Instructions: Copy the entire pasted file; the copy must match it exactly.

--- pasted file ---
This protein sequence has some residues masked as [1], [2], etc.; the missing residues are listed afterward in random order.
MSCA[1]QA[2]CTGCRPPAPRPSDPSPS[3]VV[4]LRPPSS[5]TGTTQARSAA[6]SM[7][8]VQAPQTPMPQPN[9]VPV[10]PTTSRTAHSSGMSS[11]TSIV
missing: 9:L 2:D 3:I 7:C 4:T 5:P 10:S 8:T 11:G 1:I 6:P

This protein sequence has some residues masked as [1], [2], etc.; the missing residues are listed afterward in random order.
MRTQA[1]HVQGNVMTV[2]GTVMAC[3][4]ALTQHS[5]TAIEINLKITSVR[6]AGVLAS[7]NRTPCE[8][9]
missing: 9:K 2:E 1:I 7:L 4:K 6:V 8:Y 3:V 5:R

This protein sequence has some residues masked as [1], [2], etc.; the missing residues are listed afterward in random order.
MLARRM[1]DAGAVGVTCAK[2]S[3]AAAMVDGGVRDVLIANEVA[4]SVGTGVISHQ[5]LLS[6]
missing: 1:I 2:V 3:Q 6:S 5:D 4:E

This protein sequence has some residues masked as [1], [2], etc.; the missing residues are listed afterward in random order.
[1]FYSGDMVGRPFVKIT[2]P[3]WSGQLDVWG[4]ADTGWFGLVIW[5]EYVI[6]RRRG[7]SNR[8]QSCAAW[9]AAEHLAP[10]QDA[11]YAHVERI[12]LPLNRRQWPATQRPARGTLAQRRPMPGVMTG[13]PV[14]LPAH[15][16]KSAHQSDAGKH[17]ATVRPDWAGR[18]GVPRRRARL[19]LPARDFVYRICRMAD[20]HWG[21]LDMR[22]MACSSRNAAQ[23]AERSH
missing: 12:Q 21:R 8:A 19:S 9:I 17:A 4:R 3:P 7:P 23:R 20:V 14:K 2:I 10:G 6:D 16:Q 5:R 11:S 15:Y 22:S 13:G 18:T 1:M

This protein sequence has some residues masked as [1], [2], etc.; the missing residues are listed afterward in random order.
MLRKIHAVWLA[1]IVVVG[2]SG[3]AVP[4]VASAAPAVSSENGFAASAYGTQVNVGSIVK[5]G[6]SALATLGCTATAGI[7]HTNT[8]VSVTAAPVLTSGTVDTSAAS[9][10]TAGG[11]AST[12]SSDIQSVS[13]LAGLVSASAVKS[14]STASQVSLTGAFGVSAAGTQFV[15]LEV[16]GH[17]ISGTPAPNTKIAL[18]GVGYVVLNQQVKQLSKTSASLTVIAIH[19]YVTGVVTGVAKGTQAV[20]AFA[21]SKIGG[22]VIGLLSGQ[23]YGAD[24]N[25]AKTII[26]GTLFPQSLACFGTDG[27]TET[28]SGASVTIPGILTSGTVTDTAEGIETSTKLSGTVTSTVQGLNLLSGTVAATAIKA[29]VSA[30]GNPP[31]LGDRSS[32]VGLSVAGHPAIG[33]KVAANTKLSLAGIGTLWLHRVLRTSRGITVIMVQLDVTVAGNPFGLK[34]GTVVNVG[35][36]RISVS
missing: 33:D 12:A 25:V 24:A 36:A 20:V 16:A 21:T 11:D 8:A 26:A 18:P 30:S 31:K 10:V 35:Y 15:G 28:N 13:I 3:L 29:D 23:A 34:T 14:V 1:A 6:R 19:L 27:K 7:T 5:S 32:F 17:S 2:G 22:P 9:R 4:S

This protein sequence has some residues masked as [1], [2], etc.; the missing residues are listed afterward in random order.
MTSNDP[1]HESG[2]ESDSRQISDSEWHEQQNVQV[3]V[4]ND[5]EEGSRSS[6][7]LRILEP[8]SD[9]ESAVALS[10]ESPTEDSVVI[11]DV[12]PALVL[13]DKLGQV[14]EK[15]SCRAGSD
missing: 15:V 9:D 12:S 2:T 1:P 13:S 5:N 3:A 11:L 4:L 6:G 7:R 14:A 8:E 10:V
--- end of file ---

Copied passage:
This protein sequence has some residues masked as [1], [2], etc.; the missing residues are listed afterward in random order.
MSCA[1]QA[2]CTGCRPPAPRPSDPSPS[3]VV[4]LRPPSS[5]TGTTQARSAA[6]SM[7][8]VQAPQTPMPQPN[9]VPV[10]PTTSRTAHSSGMSS[11]TSIV
missing: 9:L 2:D 3:I 7:C 4:T 5:P 10:S 8:T 11:G 1:I 6:P

This protein sequence has some residues masked as [1], [2], etc.; the missing residues are listed afterward in random order.
MRTQA[1]HVQGNVMTV[2]GTVMAC[3][4]ALTQHS[5]TAIEINLKITSVR[6]AGVLAS[7]NRTPCE[8][9]
missing: 9:K 2:E 1:I 7:L 4:K 6:V 8:Y 3:V 5:R

This protein sequence has some residues masked as [1], [2], etc.; the missing residues are listed afterward in random order.
MLARRM[1]DAGAVGVTCAK[2]S[3]AAAMVDGGVRDVLIANEVA[4]SVGTGVISHQ[5]LLS[6]
missing: 1:I 2:V 3:Q 6:S 5:D 4:E

This protein sequence has some residues masked as [1], [2], etc.; the missing residues are listed afterward in random order.
[1]FYSGDMVGRPFVKIT[2]P[3]WSGQLDVWG[4]ADTGWFGLVIW[5]EYVI[6]RRRG[7]SNR[8]QSCAAW[9]AAEHLAP[10]QDA[11]YAHVERI[12]LPLNRRQWPATQRPARGTLAQRRPMPGVMTG[13]PV[14]LPAH[15][16]KSAHQSDAGKH[17]ATVRPDWAGR[18]GVPRRRARL[19]LPARDFVYRICRMAD[20]HWG[21]LDMR[22]MACSSRNAAQ[23]AERSH
missing: 12:Q 21:R 8:A 19:S 9:I 17:A 4:R 3:P 7:P 23:R 20:V 14:K 2:I 10:G 6:D 16:Q 5:R 11:S 15:Y 22:S 13:G 18:T 1:M

This protein sequence has some residues masked as [1], [2], etc.; the missing residues are listed afterward in random order.
MLRKIHAVWLA[1]IVVVG[2]SG[3]AVP[4]VASAAPAVSSENGFAASAYGTQVNVGSIVK[5]G[6]SALATLGCTATAGI[7]HTNT[8]VSVTAAPVLTSGTVDTSAAS[9][10]TAGG[11]AST[12]SSDIQSVS[13]LAGLVSASAVKS[14]STASQVSLTGAFGVSAAGTQFV[15]LEV[16]GH[17]ISGTPAPNTKIAL[18]GVGYVVLNQQVKQLSKTSASLTVIAIH[19]YVTGVVTGVAKGTQAV[20]AFA[21]SKIGG[22]VIGLLSGQ[23]YGAD[24]N[25]AKTII[26]GTLFPQSLACFGTDG[27]TET[28]SGASVTIPGILTSGTVTDTAEGIETSTKLSGTVTSTVQGLNLLSGTVAATAIKA[29]VSA[30]GNPP[31]LGDRSS[32]VGLSVAGHPAIG[33]KVAANTKLSLAGIGTLWLHRVLRTSRGITVIMVQLDVTVAGNPFGLK[34]GTVVNVG[35][36]RISVS
missing: 33:D 12:A 25:V 24:A 36:A 20:V 16:A 21:T 11:D 8:A 26:A 18:P 30:S 31:K 10:V 35:Y 15:G 28:N 13:I 3:L 29:D 23:A 34:T 14:V 1:A 6:R 19:L 27:K 7:T 5:S 32:F 17:S 2:G 22:P 9:R 4:S

This protein sequence has some residues masked as [1], [2], etc.; the missing residues are listed afterward in random order.
MTSNDP[1]HESG[2]ESDSRQISDSEWHEQQNVQV[3]V[4]ND[5]EEGSRSS[6][7]LRILEP[8]SD[9]ESAVALS[10]ESPTEDSVVI[11]DV[12]PALVL[13]DKLGQV[14]EK[15]SCRAGSD
missing: 15:V 9:D 12:S 2:T 1:P 13:S 5:N 3:A 11:L 4:L 6:G 7:R 14:A 8:E 10:V